Investing in Talent

Press enter to search
Close search
Open Menu

Investing in Talent

By Carol Abel, vice president, education program development, FMI - 05/12/2017

As industry leaders, you face enormous challenges, and next to the financial burdens associated with running your businesses effectively and efficiently, you tell us that providing health care to your employees is paramount. The second-biggest anxiety among food retailers that's expected to dominate attention remains the job market. Staffing, hiring, retention and wages are ranked second in the 2016 FMI U.S. Food Retailing Industry Speaks "Worry Index," while competition from traditional and non-traditional food retailers came in third.

Financials, stiff competition and job market woes generated unfavorable headlines in April for the greater retail industry, as evidenced by one Wall Street Journal blogger's post on April 7: "More jobs were lost in the beleaguered retail industry than any other over the past two months, prompting economists to warn that the number of jobs available at brick-and-mortar stores may have peaked." Furthermore, analysts have suggested that the deflationary environment's impact on food retail margins isn't giving traditional grocers much cover.

I'm confident food retailers will maintain their resilience in the face of environmental and economic forces, arguably since they have some control over the job market when it comes to retention. So how do you quantify the value of your employees? In terms of professional development, we've challenged our FMI Future Leaders planning committee to help us create a program in June that will bring our community together and cement leadership skills. As leaders, you'll be the ones to determine what types of benefits you offer that go beyond traditional health care; how you reward your employees for performance and loyalty; and ultimately who will drive your business further and foster the next generation of talent.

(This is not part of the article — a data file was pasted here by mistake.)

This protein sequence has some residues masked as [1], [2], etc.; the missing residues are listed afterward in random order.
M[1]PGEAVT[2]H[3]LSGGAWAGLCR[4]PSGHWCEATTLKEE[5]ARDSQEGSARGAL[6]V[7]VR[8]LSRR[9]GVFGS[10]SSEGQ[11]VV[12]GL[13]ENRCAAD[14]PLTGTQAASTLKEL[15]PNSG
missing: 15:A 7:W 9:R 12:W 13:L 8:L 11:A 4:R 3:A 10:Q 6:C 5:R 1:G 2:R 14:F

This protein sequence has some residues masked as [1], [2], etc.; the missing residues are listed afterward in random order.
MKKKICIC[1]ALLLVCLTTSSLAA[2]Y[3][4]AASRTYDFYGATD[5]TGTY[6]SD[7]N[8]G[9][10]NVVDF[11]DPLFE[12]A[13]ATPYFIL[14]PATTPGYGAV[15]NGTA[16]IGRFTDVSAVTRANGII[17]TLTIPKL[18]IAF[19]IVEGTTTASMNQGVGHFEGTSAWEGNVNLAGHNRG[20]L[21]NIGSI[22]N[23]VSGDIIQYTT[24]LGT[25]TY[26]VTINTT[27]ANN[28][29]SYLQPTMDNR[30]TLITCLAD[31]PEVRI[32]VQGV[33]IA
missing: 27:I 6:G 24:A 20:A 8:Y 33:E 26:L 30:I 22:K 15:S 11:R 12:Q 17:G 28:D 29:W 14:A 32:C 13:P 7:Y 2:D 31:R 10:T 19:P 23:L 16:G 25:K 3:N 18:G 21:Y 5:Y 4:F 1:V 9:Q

FMI's CEO recently addressed congressional staffers at a March 29 briefing on a foster youth jobs program saying, "We simply can't afford to leave anyone behind or any resource untapped. Too many miss amazing opportunities simply because we can't find a way to get our foot in the door or aren't being guided to the right door to stick our foot in. The grocery industry feels a responsibility to not only offer that open door, but to seek out that next generation of leaders, whoever they may be." It's true that many executives on FMI's board of directors started out as baggers and stockers.

For these reasons, FMI is refocusing and redoubling its energy on its Future Leaders eXperience program. The event is designed as a learning laboratory to offer cross-functional, cross-company and cross-industry interactions. The unique format cements networking opportunities and aims to create long-lasting relationships. While participants hone management skills and digest valuable industry content, they will develop the collaborative tools they'll need to take on the responsibilities and opportunities of industry leaders in the 21st century.

Our industry is an incubator for mentoring opportunities, which is why FMI continues to invest in the power of storytelling via its awards and thought leadership. In particular, FMI recognizes store managers who are championing company and store goals; advising and motivating associates; investing in in-store programs that improve customer service; and improving community relations. These stars in our industry reflect the spirit of the 3.4 million people we employ. In the near term, FMI will be evaluating ways in which it approaches on-demand, online training and also offering more intimate events for food retailers to meet specific goals in order to stay relevant and challenged in their field.

We have an opportunity together to prove the naysayers wrong and invest in the talent that will build our future.